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The film and TV sector in Finland is blooming

three girls laughing

Alli Haapasalo’s third feature film, Girl Picture, has been well received by audiences and critics alike. PHOTO Ilkka Saastamoinen

The Finnish film and TV industry is finding new audiences, picking up awards and offering an excellent base for international collaboration, writes Hanna Vuorinen, head of Film in Finland.

The Finnish audiovisual sector has grown and become more international in the past few years. As a result, the total revenue of production companies rose by more than 40 percent from 2017 to 2019. This upward trend continued in 2022 as films like Girl Picture.

Strong premieres and revenues

This year looks equally promising. One of the most anticipated Finnish films is Sisu, an action thriller directed by Jalmari Helander (known for Big Game and Rare Exports). The Toronto and Sitges festival-awarded film has been released across North America, smashing box office.

Finnish TV series are also thriving. According to Laura Kuulasmaa, executive director at the producers’ association APFI, Finland released 30 original, high-quality drama and comedy series  in 2022 alone. Many of these were sold internationally.

The same trend is set to continue. Anticipated Finnish series, such as Estonia  and Dance Brothers, will premiere this year.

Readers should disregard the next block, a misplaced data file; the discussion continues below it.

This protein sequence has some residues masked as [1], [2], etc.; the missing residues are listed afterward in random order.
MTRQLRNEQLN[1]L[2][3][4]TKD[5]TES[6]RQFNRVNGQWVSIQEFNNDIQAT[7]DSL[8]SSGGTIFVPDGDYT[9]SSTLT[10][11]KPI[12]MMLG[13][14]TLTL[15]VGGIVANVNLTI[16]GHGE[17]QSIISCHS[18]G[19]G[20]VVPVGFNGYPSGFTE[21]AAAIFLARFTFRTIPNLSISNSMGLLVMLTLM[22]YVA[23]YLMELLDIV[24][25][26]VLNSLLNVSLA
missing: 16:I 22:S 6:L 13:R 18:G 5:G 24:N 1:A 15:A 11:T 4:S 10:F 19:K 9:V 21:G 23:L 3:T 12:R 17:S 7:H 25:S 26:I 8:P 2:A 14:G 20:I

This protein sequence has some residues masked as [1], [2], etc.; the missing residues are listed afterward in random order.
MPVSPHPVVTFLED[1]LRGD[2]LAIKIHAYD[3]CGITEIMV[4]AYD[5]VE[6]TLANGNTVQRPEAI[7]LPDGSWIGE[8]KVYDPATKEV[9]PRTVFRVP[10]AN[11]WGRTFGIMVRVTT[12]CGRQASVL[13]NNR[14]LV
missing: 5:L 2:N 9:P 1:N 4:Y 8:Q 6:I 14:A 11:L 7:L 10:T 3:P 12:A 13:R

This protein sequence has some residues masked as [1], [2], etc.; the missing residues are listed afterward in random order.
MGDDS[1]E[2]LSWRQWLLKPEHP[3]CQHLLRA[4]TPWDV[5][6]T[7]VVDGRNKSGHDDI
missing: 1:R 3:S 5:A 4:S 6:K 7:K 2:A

Dance Brothers is a modern story about two brothers who start a dance company. It’s produced by YLE, Finland’s national public broadcasting company, and Netflix.

Another exciting output comes from Ilkkas’ Creative Studio in collaboration with BBC Studios Nordics to create a noir crime spoof Nordic Police Force. The series is produced by David Zucker and Pat Proft, best known for their work on Naked Gun and Airplane!. 

NoPoFo” centres on an elite team of special agents who investigate murders. In short, it’s Nordic noir meets Police Squad.

Sisu, 2023, PHOTO Freezing Point / Antti Rastivo

Animation industry promises growth potential

The animation company Gigglebug with its hit series, Unstoppable Yellow Yeti, was commissioned by Disney Channel in Europe, the Middle East and Africa and the Nordic broadcasters YLE, DR, NRK and SVT.

This is just the start. Anttu Harlin, CEO and founder of Gigglebug, believes there is plenty of  growth potential in animation. Gigglebug’s turnover has grown by 500 per cent in five years and Harlin estimates its productions alone will bring about 45 million euros to Finland between 2019 and 2025.

International productions find Finnish film crews trustworthy

Jupe Louhelainen from Film Service Finland has worked with several international big-budget productions made in Finland. The interest is growing.

According to Louhelainen, in the past year, several productions have spent a total of around 18 million euros in Finland through a Film Service Finland incentive. In 2023, the incentive is estimated to bring in around 21 million euros.

This is partly thanks to Finnish service providers’ reputation as reliable and trustworthy. 

Lee Kim, a Los Angeles-based producer at Resolute Films and Entertainment, has first-hand experience: “any time you go to a new place to shoot with new people you have to build trust – and the Finns were very direct and consistently did exactly what they said they would deliver on.”

Words by Hanna Vuorinen, Head of Film in Finland, Business Finland

Abbreviation by Nette Grön

This article was originally published on Good news from Finland

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